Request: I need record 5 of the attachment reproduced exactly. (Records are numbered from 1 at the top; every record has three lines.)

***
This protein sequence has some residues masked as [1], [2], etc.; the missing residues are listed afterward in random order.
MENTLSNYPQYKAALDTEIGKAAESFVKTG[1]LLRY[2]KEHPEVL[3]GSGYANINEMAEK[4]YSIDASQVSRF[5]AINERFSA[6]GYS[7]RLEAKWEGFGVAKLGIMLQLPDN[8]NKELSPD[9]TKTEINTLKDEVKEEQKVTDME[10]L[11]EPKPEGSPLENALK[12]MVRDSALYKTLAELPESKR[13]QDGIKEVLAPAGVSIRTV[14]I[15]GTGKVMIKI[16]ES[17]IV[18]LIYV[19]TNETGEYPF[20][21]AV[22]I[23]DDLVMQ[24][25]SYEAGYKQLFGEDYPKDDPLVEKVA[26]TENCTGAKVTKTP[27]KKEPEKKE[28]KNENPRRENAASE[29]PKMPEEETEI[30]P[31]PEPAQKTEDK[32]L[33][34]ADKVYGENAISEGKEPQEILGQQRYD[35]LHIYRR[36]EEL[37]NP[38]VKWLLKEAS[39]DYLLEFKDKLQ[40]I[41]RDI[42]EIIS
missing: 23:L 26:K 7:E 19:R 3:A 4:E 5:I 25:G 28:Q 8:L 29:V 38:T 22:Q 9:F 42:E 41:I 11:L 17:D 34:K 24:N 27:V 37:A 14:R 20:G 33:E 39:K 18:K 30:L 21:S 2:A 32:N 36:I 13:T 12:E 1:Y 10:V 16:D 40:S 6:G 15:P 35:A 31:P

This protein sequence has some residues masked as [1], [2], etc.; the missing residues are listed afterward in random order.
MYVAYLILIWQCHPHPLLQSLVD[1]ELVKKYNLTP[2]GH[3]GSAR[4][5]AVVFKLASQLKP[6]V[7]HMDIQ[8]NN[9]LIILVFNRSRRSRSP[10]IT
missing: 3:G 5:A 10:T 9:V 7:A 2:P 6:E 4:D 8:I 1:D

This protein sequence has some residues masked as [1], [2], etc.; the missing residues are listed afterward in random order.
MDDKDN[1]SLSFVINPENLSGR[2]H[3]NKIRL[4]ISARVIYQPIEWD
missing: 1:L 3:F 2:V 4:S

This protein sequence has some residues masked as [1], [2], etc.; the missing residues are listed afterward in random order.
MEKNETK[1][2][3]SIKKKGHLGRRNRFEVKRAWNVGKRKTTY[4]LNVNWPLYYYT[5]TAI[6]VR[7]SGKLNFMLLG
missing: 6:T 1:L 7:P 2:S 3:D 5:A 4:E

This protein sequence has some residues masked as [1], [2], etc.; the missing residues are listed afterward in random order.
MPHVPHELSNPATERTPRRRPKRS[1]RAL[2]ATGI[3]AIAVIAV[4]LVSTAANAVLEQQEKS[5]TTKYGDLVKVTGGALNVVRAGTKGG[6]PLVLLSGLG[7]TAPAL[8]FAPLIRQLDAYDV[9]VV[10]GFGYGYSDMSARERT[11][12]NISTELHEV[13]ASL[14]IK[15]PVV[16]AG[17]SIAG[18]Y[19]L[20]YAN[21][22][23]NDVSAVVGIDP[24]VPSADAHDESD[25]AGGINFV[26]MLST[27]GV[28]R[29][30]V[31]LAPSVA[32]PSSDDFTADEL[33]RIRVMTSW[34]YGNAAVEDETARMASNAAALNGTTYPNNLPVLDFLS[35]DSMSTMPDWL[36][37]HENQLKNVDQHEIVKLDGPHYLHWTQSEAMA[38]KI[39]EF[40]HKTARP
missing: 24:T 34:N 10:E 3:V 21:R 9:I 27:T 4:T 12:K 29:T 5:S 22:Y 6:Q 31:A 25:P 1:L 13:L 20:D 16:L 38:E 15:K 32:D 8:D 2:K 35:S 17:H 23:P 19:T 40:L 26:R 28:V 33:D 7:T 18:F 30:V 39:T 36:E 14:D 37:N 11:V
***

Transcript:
This protein sequence has some residues masked as [1], [2], etc.; the missing residues are listed afterward in random order.
MPHVPHELSNPATERTPRRRPKRS[1]RAL[2]ATGI[3]AIAVIAV[4]LVSTAANAVLEQQEKS[5]TTKYGDLVKVTGGALNVVRAGTKGG[6]PLVLLSGLG[7]TAPAL[8]FAPLIRQLDAYDV[9]VV[10]GFGYGYSDMSARERT[11][12]NISTELHEV[13]ASL[14]IK[15]PVV[16]AG[17]SIAG[18]Y[19]L[20]YAN[21][22][23]NDVSAVVGIDP[24]VPSADAHDESD[25]AGGINFV[26]MLST[27]GV[28]R[29][30]V[31]LAPSVA[32]PSSDDFTADEL[33]RIRVMTSW[34]YGNAAVEDETARMASNAAALNGTTYPNNLPVLDFLS[35]DSMSTMPDWL[36][37]HENQLKNVDQHEIVKLDGPHYLHWTQSEAMA[38]KI[39]EF[40]HKTARP
missing: 24:T 34:N 10:E 3:V 21:R 9:I 27:T 4:T 12:K 29:T 5:S 22:Y 6:Q 31:A 25:P 1:L 13:L 20:D 16:L 38:E 15:K 32:D 8:D 2:K 35:S 17:H 23:P 19:T 40:L 26:R 28:V 33:D 7:T 18:F 30:V 39:T 36:E 14:D 37:N 11:V